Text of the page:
Most U.S. Army wastewater treatment plant (WWTP) operators currently disinfect domestic wastewater using chlorination, while a great number of these installations still do not dechlorinate. In the past few years, U.S. Environmental Protection Agency (EPA) and State regulatory agencies
have incorporated stringent total chlorine residual (TRC) permit limits for wastewater effluent. Also, the Clean Air Act Risk Management Program Rule (RMPR) requires development and implementation of Risk Management Plans (RMPs) for certain Army WWTPs. These changes have created dilemmas in
trying to maintain compliance with all applicable requirements; therefore, as a result, several Army installations have investigated whether changing the current wastewater disinfection methods would better help them achieve and maintain compliance. Considering this, the U.S. Army Center for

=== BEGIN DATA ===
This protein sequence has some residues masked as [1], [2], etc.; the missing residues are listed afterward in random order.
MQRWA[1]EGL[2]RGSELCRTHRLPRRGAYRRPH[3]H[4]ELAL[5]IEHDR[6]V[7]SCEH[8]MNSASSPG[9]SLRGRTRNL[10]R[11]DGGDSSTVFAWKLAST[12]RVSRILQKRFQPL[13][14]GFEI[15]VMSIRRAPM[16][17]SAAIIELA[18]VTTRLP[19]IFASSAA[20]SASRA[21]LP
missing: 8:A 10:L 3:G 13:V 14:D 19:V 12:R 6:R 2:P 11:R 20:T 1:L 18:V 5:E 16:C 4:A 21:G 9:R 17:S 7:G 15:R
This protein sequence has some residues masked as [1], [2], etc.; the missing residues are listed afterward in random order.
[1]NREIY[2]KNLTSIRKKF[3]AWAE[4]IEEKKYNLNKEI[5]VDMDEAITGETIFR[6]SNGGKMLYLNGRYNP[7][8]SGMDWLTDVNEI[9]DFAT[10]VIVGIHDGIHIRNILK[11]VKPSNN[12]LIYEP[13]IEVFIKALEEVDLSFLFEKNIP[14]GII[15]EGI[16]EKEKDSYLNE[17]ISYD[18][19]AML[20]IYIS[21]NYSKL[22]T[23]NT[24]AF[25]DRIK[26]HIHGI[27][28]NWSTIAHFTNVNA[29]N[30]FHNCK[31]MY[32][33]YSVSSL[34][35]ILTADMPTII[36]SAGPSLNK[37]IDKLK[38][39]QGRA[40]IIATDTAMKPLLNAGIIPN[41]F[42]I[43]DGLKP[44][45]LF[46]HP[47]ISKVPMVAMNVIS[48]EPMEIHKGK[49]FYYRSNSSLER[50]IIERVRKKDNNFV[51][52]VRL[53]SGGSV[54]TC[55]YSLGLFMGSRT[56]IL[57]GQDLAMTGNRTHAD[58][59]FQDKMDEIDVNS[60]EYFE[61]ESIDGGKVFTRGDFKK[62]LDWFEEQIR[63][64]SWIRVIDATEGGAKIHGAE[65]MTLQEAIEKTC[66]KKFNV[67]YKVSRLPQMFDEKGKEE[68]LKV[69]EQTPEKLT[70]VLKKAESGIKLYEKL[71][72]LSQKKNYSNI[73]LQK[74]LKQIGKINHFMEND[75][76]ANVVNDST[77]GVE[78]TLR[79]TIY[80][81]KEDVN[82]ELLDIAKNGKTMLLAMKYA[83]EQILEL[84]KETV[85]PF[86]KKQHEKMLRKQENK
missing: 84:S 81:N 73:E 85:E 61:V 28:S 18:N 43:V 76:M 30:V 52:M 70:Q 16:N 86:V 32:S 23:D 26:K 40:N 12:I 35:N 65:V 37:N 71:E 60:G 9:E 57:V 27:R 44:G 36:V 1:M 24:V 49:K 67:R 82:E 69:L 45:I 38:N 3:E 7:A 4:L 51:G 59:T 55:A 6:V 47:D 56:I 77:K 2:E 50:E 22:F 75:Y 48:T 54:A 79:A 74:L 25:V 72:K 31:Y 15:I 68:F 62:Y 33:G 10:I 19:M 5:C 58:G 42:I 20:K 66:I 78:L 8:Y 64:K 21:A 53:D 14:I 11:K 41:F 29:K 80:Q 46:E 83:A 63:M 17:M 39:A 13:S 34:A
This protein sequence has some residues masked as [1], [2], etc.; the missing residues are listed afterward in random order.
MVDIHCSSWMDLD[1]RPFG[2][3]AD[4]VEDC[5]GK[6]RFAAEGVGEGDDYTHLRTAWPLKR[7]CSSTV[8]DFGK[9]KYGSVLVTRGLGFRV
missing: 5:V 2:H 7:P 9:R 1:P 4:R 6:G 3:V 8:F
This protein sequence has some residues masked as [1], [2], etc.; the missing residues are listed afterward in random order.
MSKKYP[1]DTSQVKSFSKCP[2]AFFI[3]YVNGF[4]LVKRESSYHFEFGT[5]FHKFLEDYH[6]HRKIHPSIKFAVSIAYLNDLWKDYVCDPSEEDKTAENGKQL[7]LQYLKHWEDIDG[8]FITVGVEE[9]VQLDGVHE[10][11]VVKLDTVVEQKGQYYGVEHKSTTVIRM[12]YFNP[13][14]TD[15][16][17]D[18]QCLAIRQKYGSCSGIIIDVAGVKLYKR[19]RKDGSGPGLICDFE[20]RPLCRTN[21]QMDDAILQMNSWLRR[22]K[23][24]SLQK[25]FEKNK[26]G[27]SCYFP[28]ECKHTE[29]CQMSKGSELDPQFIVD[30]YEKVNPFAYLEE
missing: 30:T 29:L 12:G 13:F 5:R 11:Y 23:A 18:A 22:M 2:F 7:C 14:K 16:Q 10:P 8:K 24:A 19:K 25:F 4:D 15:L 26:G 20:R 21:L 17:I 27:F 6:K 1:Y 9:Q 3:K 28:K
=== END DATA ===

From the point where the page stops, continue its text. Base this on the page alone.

Health Promotion and Preventive Medicine (CHPPM) examined disinfection procedures from 43 Army domestic WWTPs by interviewing installation personnel and reviewing National Pollutant Discharge Elimination System (NPDES) permits. Data from this investigation was used to determine the extent
of the disinfection dilemma and track the Army's response to these increasing regulatory changes.
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